One of the first projects that we did when we started Glued Films, was a series of films for an organisation called ‘The Jesuit Institute’. Their job was to manage the teaching of the Jesuit faith across its many schools around the world. We create three films about the life of St Ignatius, the founder of the Jesuit faith. The original films were fun, but very simply designed animations…well that was then, and this is now…We were searching around for something to test our 3D capabilities and I remembered that we had created a series of characters for this animation in 2D. So we thought it would be fun to try and create a 3D version of the main character. You can see the results below!
Improving our rigging skills
As should be the case with every new project, we used this one as an opportunity to build on our existing knowledge. Being fully aware of how much depth there is to rigging, we want to make sure that we are adding at least two new features to each new rig we create. This time, we decided that a decent ‘foot roll’ system was an important addition, as well as a system for creating a ‘fleshy-eye’ rig.
Foot roll system
The foot roll system allows us for a much greater level of control, whilst also simplifying the amount of steps needed to create a pose. Just like all areas of rigging, there are a number of ways to achieve the same effect and functionality. We created ours with a carefully planned hierarchy of locators which the joints are parent constrained to, with the top level locator controlling the IK handle for the leg. A good foot roll system should allow the animator to be able to create the look of the foot ‘peeling’ off the ground.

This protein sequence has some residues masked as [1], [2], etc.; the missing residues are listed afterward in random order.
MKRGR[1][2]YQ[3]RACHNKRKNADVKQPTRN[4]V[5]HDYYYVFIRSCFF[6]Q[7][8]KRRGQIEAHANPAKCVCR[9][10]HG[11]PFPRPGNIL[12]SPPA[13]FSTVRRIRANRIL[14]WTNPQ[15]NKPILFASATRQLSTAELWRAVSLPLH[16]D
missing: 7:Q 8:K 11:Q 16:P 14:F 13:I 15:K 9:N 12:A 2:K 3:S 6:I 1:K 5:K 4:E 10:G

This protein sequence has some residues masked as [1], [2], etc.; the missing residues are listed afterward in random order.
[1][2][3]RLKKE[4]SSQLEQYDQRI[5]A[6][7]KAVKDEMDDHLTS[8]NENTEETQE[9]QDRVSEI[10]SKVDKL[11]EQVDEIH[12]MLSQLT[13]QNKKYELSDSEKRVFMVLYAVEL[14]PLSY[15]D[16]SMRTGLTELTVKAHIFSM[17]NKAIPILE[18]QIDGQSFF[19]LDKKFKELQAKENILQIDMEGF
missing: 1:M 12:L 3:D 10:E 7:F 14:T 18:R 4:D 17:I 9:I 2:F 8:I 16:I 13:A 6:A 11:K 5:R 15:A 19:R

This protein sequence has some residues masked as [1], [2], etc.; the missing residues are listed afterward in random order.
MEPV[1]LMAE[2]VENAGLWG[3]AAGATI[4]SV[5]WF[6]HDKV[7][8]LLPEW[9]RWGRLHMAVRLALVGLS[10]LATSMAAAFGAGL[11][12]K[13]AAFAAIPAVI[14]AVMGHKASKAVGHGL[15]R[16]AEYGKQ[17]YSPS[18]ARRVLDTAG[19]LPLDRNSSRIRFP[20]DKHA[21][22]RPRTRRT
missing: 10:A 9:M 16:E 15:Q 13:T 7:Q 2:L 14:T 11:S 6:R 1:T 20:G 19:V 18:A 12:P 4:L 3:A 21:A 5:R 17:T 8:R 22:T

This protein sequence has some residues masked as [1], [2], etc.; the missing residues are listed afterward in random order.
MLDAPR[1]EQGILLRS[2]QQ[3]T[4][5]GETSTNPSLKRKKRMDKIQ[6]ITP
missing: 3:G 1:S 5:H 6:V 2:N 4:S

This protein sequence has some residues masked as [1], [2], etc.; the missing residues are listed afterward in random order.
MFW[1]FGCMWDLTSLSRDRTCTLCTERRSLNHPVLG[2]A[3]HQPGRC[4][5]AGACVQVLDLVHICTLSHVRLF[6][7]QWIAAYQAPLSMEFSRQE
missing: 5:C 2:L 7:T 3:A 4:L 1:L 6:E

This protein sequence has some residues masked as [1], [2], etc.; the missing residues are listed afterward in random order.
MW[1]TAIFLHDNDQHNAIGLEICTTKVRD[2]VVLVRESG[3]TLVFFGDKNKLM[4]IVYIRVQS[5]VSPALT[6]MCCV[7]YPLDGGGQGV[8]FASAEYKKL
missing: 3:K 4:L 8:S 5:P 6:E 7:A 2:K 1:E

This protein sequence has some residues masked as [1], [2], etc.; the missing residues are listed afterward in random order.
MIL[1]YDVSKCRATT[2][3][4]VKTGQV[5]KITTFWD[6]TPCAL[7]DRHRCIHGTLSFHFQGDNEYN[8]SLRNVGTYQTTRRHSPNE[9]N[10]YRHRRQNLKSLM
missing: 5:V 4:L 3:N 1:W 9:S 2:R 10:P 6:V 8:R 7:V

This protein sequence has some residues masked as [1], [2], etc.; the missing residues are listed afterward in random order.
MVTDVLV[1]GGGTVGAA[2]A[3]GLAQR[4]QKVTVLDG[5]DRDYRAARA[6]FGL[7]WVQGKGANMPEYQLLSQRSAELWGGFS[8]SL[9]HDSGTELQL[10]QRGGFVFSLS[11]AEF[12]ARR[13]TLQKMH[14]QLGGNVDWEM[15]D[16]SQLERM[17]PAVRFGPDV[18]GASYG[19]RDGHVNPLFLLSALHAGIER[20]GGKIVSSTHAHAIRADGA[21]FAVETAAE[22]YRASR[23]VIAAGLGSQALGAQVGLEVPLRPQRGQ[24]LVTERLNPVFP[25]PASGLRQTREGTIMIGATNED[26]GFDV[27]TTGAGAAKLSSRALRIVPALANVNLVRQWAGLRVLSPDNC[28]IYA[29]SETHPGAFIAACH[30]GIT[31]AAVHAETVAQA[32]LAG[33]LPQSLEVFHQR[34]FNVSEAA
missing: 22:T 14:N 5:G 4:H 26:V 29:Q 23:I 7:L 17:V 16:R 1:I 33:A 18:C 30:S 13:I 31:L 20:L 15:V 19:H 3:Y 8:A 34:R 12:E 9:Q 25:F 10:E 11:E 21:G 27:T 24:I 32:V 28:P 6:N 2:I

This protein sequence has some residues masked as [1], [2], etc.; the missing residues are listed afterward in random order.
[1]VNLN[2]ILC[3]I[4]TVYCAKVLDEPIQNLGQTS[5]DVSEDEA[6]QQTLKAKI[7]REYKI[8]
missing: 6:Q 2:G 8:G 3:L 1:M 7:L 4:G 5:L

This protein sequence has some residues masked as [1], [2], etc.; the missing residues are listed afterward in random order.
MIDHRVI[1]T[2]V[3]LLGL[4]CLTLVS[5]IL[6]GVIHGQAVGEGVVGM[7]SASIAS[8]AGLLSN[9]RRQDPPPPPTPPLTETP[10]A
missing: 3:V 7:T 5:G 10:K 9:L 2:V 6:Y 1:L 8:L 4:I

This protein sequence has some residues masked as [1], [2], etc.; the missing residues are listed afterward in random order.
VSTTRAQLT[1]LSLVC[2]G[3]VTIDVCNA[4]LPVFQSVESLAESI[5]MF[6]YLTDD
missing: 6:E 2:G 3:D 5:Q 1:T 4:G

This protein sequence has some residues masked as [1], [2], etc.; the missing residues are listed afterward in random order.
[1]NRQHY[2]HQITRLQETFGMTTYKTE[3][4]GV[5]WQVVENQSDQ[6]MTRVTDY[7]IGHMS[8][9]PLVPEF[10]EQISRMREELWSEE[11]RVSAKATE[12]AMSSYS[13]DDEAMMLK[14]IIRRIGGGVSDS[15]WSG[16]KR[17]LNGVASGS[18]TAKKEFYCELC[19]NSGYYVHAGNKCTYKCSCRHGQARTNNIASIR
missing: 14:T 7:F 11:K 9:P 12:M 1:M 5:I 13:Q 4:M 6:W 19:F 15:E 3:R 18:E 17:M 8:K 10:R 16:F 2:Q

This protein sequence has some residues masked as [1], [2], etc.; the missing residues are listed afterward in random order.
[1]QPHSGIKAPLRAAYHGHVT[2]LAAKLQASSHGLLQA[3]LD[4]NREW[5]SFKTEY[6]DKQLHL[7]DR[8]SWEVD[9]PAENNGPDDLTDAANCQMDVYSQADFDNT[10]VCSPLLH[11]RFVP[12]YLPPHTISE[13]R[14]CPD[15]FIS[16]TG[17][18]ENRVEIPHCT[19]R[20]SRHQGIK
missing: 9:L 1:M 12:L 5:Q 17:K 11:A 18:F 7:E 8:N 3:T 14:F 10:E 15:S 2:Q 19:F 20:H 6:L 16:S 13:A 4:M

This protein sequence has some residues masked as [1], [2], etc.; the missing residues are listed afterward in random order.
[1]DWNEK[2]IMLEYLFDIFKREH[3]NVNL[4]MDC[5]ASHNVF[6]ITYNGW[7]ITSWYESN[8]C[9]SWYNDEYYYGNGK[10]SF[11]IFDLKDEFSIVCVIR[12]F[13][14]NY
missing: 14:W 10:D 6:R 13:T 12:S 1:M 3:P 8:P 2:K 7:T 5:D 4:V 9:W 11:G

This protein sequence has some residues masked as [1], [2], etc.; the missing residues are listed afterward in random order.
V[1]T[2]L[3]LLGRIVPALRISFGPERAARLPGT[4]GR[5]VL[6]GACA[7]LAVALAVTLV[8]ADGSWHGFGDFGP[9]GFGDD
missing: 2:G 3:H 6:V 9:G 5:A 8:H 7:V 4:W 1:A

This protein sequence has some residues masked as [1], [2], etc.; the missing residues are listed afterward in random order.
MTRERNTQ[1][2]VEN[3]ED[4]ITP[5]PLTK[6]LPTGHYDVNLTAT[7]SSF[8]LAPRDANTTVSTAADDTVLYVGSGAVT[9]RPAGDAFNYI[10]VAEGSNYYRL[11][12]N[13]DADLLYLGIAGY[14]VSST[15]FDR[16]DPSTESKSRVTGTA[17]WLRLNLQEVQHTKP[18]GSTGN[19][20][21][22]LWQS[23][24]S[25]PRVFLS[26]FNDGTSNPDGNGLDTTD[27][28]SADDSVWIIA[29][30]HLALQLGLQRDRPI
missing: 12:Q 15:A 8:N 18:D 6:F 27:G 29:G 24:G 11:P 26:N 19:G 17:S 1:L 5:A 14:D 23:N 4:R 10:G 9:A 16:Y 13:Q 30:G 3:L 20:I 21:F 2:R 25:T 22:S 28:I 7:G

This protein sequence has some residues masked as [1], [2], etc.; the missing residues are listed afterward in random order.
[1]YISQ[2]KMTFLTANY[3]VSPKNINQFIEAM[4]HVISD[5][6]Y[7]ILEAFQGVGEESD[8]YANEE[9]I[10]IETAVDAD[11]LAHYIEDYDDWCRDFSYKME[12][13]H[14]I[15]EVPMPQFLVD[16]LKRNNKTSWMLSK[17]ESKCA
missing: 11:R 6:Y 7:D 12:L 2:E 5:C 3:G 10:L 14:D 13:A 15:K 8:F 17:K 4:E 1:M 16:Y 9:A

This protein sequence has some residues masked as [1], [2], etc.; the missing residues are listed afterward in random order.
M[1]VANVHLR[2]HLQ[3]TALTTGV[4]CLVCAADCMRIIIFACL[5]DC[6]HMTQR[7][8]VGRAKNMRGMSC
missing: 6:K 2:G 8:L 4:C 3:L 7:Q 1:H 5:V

The ‘fleshy-eye’ rig is something we have always been very impressed by. After a ton of research, we found a fairly simplistic solution for how we can pull of this effect. We achieved the ‘fleshy look’ by positioning a cluster deformer in the centre of the eye ball and smooth binding it to the geometry. We then painted the cluster weights onto the outer loop of edges of the eye lid, and smoothed the weighting several times. From this point, we then used the eye ball rotation to control the rotation of the cluster and with some careful constraining and weighting, we had a working eye rig!
Improved hand topology and control system
An area that we improved massively on this rig from the previous ones were the hands. We took particular care when planning our topology in order to get the deformations to look as realistic as possible. For the controls, we opted to go for a simple FK system, which was bound to control cubes that floated above the joints, to make it as easy as possible to select the correct finger and joint. These control cubes were then tied into a simple driven key system within the attributes of the wrist control, where a fist shape can be animated using one parameter. We felt that this setup was very efficient and is most likely the way we will approach hands in future rigs.
Getting better faster!
Overall we’re very pleased with the way this character turned out and once again we learnt a great deal from undertaking another 3D character project. We found that because this is the second biped/humanoid character we have created, it took less than half the time to create than the first one and the quality was much better. We aim to maintain this level of exponential improvement in future character projects, until our process is as refined as can possibly be.